Posted by Bill Sandweg on 15 February 2016.
A story appeared recently about an incident at a hospital in Tennessee. Nurses came and got a healthy newborn from his mother and took him for what mom believed was a routine physical examination. A little while later they returned and told mom that the operation went well. Mom exploded; there was nothing wrong with her son and she had not authorized any operation. Turns out that the nurses had brought the wrong baby to the operating room and the surgeon did not catch the mistake. While not happening in exactly the same way, “wrong patient”, “wrong site” malpractice occurs many times every day in this country.
A friend of mine was in the hospital a few weeks ago and, after he was safely home, told me about some of his misadventures while he was there. One day the nurse came to him and said it was time to check his blood sugar because of his diabetes. He doesn’t have diabetes. The nurse had the “wrong patient.” On another day, another nurse told my friend that they had changed his breathing treatment to include the medication he was taking at home. He was not taking any medication at home. “Wrong patient” again.
Fortunately for my friend, he caught the mistakes before any harm was done. Not everyone is so fortunate. I saw a few stories as I was researching this post that made me shudder. A baby with a cancerous eye has his good eye removed. “Wrong site” malpractice. A neurosurgeon clips the blood vessels on the wrong side of the brain. “Wrong site” malpractice. A surgeon performs eye surgery on the wrong patient. “Wrong patient” malpractice. According to an impartial study by a medical industry group devoted to improving health care, “wrong site” surgeries occur 40 times a week in the United States. Other estimates are higher.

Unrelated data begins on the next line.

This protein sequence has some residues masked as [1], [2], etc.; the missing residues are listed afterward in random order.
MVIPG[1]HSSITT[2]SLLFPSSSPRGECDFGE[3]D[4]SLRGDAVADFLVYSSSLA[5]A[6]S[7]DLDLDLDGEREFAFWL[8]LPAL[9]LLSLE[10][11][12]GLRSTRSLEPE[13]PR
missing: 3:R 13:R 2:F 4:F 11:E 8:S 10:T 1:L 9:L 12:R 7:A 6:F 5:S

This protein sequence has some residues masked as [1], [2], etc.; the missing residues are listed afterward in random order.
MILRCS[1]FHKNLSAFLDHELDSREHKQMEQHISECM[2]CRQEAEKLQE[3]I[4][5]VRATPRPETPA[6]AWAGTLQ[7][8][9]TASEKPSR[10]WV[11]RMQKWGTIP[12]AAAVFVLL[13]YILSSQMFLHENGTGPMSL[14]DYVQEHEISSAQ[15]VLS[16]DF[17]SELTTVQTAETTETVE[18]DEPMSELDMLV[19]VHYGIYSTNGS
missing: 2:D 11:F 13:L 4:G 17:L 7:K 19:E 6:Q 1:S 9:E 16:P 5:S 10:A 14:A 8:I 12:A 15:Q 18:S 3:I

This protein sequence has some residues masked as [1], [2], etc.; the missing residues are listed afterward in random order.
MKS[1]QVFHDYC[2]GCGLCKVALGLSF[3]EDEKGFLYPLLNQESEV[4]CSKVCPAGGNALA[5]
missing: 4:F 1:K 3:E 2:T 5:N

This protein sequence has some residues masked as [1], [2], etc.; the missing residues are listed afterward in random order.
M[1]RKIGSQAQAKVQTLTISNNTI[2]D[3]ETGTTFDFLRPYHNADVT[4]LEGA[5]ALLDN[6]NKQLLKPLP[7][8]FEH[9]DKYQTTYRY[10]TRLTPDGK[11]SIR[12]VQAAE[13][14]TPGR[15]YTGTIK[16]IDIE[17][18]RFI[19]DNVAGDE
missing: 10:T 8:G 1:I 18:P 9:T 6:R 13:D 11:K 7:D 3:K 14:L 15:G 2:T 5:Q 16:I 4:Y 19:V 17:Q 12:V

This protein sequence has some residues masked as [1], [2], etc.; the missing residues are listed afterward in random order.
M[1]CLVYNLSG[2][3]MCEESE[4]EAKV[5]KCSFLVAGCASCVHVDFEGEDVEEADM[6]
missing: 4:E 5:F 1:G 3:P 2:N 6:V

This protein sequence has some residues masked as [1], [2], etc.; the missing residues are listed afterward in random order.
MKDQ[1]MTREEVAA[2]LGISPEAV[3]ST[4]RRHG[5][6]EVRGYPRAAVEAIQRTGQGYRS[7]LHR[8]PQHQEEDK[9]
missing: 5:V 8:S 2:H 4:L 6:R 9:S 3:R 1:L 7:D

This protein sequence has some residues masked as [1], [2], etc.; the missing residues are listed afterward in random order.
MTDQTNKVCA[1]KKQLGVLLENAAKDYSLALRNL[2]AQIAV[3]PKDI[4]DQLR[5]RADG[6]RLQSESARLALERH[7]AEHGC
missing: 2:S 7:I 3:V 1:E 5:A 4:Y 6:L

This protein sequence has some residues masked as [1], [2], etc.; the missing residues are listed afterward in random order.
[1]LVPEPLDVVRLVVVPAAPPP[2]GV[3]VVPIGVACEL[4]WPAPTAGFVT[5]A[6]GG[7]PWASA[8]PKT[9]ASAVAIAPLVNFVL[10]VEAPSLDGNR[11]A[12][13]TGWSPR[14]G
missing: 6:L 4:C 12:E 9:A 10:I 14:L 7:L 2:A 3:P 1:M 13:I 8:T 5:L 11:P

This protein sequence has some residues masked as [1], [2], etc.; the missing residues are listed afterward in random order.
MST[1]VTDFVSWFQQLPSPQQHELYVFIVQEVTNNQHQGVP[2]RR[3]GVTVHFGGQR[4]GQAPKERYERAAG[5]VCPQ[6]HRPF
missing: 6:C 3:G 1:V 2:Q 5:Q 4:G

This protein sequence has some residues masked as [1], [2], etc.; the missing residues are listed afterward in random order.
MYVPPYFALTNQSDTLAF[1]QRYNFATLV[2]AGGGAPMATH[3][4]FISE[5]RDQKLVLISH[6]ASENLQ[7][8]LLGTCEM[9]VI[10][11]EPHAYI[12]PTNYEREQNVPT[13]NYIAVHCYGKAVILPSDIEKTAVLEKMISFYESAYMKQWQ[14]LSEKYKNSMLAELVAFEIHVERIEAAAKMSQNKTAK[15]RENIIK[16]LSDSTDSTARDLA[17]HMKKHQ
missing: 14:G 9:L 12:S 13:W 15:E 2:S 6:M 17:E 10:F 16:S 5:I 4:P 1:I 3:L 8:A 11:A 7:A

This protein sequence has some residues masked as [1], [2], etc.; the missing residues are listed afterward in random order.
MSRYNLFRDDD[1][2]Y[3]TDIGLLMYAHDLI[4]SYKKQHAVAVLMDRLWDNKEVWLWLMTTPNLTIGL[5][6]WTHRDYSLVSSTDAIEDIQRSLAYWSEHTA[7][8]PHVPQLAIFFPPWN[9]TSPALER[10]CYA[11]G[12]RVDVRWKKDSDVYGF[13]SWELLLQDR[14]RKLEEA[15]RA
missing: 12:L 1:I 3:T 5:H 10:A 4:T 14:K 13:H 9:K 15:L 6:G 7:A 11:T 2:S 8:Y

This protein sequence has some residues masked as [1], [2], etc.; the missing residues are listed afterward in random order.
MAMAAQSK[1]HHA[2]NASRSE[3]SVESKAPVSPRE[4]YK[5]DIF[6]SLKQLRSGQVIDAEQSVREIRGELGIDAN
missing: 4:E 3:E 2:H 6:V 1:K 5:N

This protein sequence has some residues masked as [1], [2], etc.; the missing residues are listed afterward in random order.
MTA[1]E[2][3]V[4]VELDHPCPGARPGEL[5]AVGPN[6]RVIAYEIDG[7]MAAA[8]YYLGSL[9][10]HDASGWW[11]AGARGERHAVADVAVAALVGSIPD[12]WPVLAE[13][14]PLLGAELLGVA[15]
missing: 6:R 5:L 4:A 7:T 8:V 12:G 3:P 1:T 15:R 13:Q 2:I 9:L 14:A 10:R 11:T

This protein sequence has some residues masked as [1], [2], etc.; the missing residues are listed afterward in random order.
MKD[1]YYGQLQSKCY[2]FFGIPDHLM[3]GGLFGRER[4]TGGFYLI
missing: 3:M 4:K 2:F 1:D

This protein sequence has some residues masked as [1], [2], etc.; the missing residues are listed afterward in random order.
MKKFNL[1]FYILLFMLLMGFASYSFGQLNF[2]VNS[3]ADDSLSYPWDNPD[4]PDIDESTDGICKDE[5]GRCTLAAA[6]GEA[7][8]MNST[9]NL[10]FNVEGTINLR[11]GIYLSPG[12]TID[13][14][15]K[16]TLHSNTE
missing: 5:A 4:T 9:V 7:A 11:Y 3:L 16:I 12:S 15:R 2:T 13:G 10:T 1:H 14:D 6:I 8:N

“Wrong site” surgery and “wrong patient” surgery are what are called “Never Events.” I have written about them in the past. They are not the result of a mistake in judgment or a slip of the knife during surgery. They are purely the product of carelessness and should never happen. If hospitals, doctors, and nurses follow approved procedures, these mistakes cannot happen.
There are a few things you can and should do to prevent “wrong site” or “wrong patient” malpractice. Before any surgical procedure, tell your name to anyone who will listen to you. Spell your name and give your date of birth. There may be a patient in the hospital with a name which is quite similar to yours. Ask to speak to the surgeon and the anesthesiologist and spell your name for them. Ask the surgeon to mark the location on your body where he or she intends to perform the surgery. Ask them to do it in your presence so you can verify that it is the correct site. There are even signs you can purchase to wrap around your good arm or leg to inform the surgeon that he or she is not to operate there. If you don’t use those, consider writing on your own body to warn against “wrong site” surgery. Before any surgery can be performed, the surgeon must get your consent in writing. READ THE CONSENT FORM. Make sure that the surgery described in the consent is the surgery you want. If you do not understand the consent form, ask questions about it. Don’t be a timid patient who assumes everything is going to be okay only to awaken and find that you have been the victim of a “wrong site” or “wrong patient” surgery.